- Micha, R.; Wallace, S.K.; Mozaffarian, D. Red and processed meat consumption and risk of incident coronary heart disease, stroke and diabetes mellitus. A systematic review and meta-analysis. Circulation 2010, 121, 2271–2283. [Google Scholar] [CrossRef] [PubMed]
- Cross, A.J.; Ferrucci, L.M.; Risch, A.; Graubard, B.I.; Ward, M.H.; Park, Y.; Hollenbeck, A.R.; Schatzkin, A.; Sinha, R. A large prospective study of meat consumption and colorectal cancer risk: An investigation of potential mechanisms underlying this association. Cancer Res. 2010, 15, 2406–2414. [Google Scholar]
- Ferguson, L.R. Meat and cancer. Meat Sci. 2010, 84, 308–313. [Google Scholar] [CrossRef] [PubMed]
- Santarelli, R.L.; Vendeuvre, J.-L.; Naud, N.; Taché, S.; Guéraud, F.; Viau, M.; Genot, C.; Corpet, D.E.; Pierre, F.H.F. Meat processing and colon carcinogenesis: Cooked nitrite-treated and oxidized high-heme cured meat promotes mucin-depleted foci in rats. Cancer Prev. Res. 2010, 3, 852–864. [Google Scholar] [CrossRef]
- Bastide, N.M.; Pierre, F.H.F.; Corpet, D.E. Heme iron from meat and risk of colorectal cancer: A meta-analysis and a review of themechanisms involved. Cancer Prev. Res. 2010, 4, 177–184. [Google Scholar]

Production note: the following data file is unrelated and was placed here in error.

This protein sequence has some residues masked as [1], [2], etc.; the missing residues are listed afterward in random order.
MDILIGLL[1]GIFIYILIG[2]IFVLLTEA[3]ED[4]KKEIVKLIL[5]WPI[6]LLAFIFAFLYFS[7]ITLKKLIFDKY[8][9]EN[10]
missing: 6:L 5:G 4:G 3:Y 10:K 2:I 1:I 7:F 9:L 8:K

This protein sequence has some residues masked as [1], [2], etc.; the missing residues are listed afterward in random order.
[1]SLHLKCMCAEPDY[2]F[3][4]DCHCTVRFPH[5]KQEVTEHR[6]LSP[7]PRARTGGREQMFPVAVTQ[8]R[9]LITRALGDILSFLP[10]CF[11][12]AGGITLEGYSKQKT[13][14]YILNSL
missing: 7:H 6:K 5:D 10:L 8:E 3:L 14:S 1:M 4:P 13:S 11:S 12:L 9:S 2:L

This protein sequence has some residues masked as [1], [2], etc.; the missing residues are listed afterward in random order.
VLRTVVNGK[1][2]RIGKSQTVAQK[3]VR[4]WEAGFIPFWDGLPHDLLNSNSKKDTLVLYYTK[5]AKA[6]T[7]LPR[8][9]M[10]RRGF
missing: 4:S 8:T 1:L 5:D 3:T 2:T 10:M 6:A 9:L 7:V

- Cavani, C.; Petracci, M.; Trocino, A.; Xiccato, G. Advances in research on poultry and rabbit meat quality. Ital. J. Anim. Sci. 2009, 8, 741–750. [Google Scholar]
- Valceschini, E. Poultry Meat Trends and Consumer Attitudes. In Proceedings of the XII European Poultry Conference [CD-ROMs], Verona, Italy, September 2006; Verona Fiere: Verona, Italy, 2006. [Google Scholar]
- Barroeta, A.C. Nutritive value of poultry meat: Relationship between vitamin E and PUFA. Worlds Poult. Sci. J. 2006, 63, 277–284. [Google Scholar] [CrossRef]
- Givens, D.I. Animal nutrition and lipids in animal products and their contribution to human intake and health. Nutrients 2009, 1, 71–82. [Google Scholar]
- Barbut, B.; Sosnicki, A.A.; Lonergan, S.M.; Knapp, T.; Ciobanu, D.C.; Gatcliffe, L.J.; Huff-Lonergan, E.; Wilson, E.W. Progress in reducing the pale, soft and exudative (PSE) problem in pork and poultry meat. Meat Sci. 2008, 79, 46–63. [Google Scholar]